A further embodiment of an implant 2600 in accordance with the present invention is shown in FIGS. 38A-38G. The implant 2600 resembles implants as shown in FIGS. 22A-25A in that the facet joint spacer (or insert) 2610 has limited freedom of movement relative to the lateral mass plate 2620. As can be seen, a hinge 2622 connects the facet joint spacer 2610 with the lateral mass plate 2620, allowing the facet joint spacer to pivot up and down relative to a plane of the lateral mass plate 2620. However, in other embodiments the facet joint spacer 2610 can be connected with the lateral mass plate 2620 by way of a spheroidal joint arrangement (as described above) or by way of some other structure. An inferior surface 2615 of the facet joint spacer 2610 includes a plurality of cleats (also referred to herein as protrusions) 2686 extending from the inferior surface 2615. In one example as seen in FIG. 38A the cleats point in a direction that is opposed to the direction of insertion of the facet joint spacer in the facet joint in order to ease the insertion step and to aid in preventing the facet joint spacer from backing out of the facet joint. Additionally the cleats or protrusions have, in one embodiment, a thickness that is less that the thickness of the facet joint spacer defined between a superior surface of the facet joint spacer and an inferior surface vertebra of a facet joint spacer. The plurality of cleats 2686 can penetrate or grip a superior facet of a lower vertebra of the targeted facet joint, thereby reducing slippage of the facet joint spacer 2610 relative to the superior facet. The cleats 2686 do not directly restrict the inferior facet of an upper vertebra of the targeted facet joint from moving along the superior surface 2613 of the facet joint spacer 2610. The cleats 2686 can further promote bone growth by roughing the surface, which can provide beneficial results where an increase in surface contact resulting in a reduction of slippage is desired. In a preferred embodiment the facet joint spacer 2610 can include a inferior surface 2615 connected with the hinge 2622 and formed of a light-weight, bio-compatible material having a desired strength, such as titanium, titanium alloys, aluminum, aluminum alloys, medical grade stainless steel, etc. Such a structure is also referred to herein as an inferior shim 2680. As shown, a substantial portion of the facet joint spacer 2610 including the superior surface 2613 can be formed of a biocompatible polymer, such as described below. Such a substantial portion is also referred to herein as a superior shim 2682. Such a material is radiolucent, and can have a desired smoothness and reduced compressive strength relative to the inferior surface 2615 such that the superior surface 2613 of the facet joint spacer 2610 allows for a desired slippage relative to the inferior facet of the facet joint. A superior surface 2613 having a reduced compressive strength and an increased elasticity relative to a bony structure of the spine. The superior shim 2682 can be molded onto the inferior shim 2680 to form the facet joint spacer 2610, or the superior shim 2682 can be adhesively fastened to the inferior shim 2680, interference fit with optional protuberances of the inferior shim 2680, etc. One of ordinary skill in the art will appreciate the different techniques for fixedly connecting a superior shim 2682 with the inferior shim 2680. The lateral mass plate 2620 can be made of any of the materials described herein. Preferably the lateral mass plate 2620 can be comprised of a biocompatible polymer as described herein. In one embodiment of the present disclosure, the thickness of the facet joint implant is defined between the superior surface and the inferior surface and the protrusion has a length which is less than the thickness between the superior and the inferior surface.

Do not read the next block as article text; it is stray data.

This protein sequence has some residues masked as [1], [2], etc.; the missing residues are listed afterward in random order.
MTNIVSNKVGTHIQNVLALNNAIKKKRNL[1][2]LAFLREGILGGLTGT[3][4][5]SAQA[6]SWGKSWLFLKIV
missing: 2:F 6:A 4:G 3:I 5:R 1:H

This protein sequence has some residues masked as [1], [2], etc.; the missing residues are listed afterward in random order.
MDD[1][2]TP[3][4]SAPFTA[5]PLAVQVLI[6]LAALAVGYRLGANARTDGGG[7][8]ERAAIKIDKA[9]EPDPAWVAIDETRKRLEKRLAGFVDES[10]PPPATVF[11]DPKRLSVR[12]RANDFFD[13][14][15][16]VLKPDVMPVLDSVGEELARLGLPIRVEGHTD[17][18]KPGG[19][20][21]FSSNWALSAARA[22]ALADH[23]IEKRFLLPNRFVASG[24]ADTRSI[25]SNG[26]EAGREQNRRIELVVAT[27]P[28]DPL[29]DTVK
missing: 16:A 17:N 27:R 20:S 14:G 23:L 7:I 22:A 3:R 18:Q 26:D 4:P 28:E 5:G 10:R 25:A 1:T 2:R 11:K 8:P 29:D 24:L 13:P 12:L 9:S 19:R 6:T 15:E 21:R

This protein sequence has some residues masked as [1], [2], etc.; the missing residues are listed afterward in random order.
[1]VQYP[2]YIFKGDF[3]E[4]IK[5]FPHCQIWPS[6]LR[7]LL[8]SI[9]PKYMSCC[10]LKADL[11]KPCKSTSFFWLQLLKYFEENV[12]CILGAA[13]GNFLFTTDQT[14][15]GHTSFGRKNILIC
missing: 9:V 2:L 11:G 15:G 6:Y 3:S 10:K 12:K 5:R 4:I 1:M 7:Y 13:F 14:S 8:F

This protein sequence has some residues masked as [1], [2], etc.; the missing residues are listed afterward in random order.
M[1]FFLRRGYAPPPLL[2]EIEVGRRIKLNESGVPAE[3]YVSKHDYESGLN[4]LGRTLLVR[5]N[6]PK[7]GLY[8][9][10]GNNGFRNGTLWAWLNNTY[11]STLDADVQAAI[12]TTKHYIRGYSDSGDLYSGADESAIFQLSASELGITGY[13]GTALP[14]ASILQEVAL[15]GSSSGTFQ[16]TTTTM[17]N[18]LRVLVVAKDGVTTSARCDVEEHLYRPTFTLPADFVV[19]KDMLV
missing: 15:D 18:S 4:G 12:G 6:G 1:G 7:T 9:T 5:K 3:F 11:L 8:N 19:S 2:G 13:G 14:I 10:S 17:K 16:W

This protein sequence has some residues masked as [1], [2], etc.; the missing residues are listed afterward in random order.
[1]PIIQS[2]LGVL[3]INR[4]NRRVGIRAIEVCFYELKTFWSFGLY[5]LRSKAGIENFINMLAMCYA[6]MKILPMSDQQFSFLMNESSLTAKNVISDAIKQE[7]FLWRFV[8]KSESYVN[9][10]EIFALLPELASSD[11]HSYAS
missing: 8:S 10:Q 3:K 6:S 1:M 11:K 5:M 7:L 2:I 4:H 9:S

It is also to be understood that the inferior shim can be comprised of a rigid material while the superior shim can be comprised of a more compliant and/or compressible material. Thus the inferior shim can carry the load experienced in the facet joint while the superior shim can be more compliant. The facet joint spacer can, for example, be comprised of one material that has been formed to have a gradient of stiffness from more stiff in the area of the inferior shim to less stiff and more compliant in the area of the superior shim. For example a PEEK polymer material as described below can be formed in the area of the inferior shim with fillers that increase the stiffness and strength of the material while the PEEK polymer in the area of the superior shim does not have such fillers and is thus more compliant.